Baseball people talk about a pitcher's velocity. Football coaches talk about mental errors. Golfers talk about rhythm.

These are "buzz words" of sports. In soccer, the buzz word is "visibility." John Carbray, general manager of the Washington Diplomats, attributes almost everthing the club does to "seeking visibility."

In Philadelphia, the Fury, one of six North American Soccer League expansion teams has found visibility. The club's owners virtually define the word.

Peter Frampton, Paul Simon, Rick Wakeman. Those are three of the 16 owners of the franchise. The president of the club, Frank Barsalanas, is chairman of the board of Premier Talent, Inc., one of rock music's biggest companies.

The Fury has visibility.

The owners have given the new team a head start in publicity and in ticket sales. Two years ago the Philadelphia Atoms folded. The Fury doesn't expect a repeat performance.

"If we get good weather we're expecting as many as 25,000 people Saturday," a club spokesman said yesterday. "That isn't bad for a first game."

The first game will be at 2:05 p.m. Saturday against the Washington Diplomats (WTTG-TV-5) The Dips have drawn over 25,000 fans only twice in their four years in Washington.

Of course the Dips cannot offer a preliminary youth game with Frampton and Alan White of the rock-group, "Yes" as coaches and Wakeman as referee. Or Mike Douglas - a legend in Philadelphia - singing the national anthem.

Nor can the Dips say that one of their former owners is Mick Jagger.

If it seems odd that all these showbusiness types would want to invest their money in a soccer team, Tom Meredith, Fury publicity director, thinks there's a logical explanation.

"Most of these people travel abroad a lot," he said. "They see soccer all the time. Over there it's the only sport, not like here. Frampton's from England. He loves soccer. Wakeman plays for the English Showbiz team - and he's good."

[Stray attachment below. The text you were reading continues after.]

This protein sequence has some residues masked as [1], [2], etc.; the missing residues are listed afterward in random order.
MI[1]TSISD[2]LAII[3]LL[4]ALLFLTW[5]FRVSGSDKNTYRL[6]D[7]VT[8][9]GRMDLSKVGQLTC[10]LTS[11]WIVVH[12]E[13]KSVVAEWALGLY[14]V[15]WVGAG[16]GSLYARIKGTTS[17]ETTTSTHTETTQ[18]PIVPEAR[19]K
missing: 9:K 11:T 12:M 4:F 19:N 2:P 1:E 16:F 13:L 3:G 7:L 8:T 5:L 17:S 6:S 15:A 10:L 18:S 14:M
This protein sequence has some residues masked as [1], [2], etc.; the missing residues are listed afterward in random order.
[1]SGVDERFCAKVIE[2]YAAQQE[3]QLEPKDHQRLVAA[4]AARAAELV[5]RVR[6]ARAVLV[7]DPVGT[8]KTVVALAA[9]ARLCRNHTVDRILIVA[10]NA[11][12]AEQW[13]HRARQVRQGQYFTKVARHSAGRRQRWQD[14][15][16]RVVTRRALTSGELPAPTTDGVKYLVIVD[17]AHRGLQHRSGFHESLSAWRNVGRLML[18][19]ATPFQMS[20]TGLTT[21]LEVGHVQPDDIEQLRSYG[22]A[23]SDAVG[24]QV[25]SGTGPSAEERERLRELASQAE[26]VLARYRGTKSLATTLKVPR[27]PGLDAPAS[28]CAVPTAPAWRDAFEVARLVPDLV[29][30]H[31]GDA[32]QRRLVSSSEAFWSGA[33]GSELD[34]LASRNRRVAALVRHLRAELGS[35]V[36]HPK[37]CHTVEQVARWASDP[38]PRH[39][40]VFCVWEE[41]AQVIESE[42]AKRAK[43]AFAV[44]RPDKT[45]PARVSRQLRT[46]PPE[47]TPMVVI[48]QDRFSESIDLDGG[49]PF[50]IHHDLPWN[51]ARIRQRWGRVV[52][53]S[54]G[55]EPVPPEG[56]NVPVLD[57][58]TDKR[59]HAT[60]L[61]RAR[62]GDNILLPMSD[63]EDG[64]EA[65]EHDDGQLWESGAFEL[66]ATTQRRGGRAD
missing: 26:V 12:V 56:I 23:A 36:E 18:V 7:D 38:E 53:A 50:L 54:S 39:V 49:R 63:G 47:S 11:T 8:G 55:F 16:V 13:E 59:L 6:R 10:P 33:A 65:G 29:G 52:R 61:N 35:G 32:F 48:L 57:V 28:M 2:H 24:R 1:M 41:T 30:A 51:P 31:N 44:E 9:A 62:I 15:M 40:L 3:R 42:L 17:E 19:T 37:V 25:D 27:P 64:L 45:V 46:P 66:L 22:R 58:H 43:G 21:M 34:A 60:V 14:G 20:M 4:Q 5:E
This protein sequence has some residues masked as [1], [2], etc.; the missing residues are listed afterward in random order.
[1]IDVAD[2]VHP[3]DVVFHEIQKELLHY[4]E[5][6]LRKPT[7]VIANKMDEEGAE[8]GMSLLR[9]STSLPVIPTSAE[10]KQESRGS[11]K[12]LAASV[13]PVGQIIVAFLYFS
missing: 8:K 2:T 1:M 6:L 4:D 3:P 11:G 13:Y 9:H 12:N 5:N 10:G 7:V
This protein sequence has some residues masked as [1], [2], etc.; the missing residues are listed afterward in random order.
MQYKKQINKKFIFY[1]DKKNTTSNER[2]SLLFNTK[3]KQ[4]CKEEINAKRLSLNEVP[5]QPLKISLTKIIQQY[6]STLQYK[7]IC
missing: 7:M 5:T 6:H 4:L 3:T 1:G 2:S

The Furty people claim that their show-business connections are quite different from Elton John's part ownership in the Los Angeles Aztecs. They say the show-biz folks will take an active part in running the team.

What that role will be is uncertain. One thing is certain however: the stars will be quite visible.

Once the aura of the stars wears off the fans will turn their attention to the field. There, the Fury seems to be taking a similar approach to the one the Dips have taken in the past.


The coach is Englishman Richard Dinnis and the players are primarily English, Irish and American. Three Jimmy Miller, a University of Pennsylvania All-America, will be in goal. Rich Reice, the club's first draft pick from Penn State will be at forward, and Brooks Cryder, from Philadelphia Textile will be one of the defenders.

The man the Fury will look to however is Peter Osgood, 31-year-old English striker who is expected to do for the Fury what the Dips are hoping Ray Graydon will do for them: score lots of goals.

Fort Lauderdale Striker Coach Ron Newman was quoted last week as saying, "I don't see any way people are going to stop Osgood. He's going to score a lot of goals."

Two other men the Fury will lean on heavily, midfielders Alan Ball and Johnny Giles, are both still tied up with their English and Irish teams, respectively, and will miss at least Saturday's game. The Dips ran into similar troubles in the past with loan players.

The Dips will go to Philadelphia looking for a win to get their season started right. To most of the fans of Philadelphia their presence in Veterans Stadium will merely be secondary to the presence of the music stars.

Nevertheless, the Dips and the Fury will both be visible. And that's the name of the game in the NASL.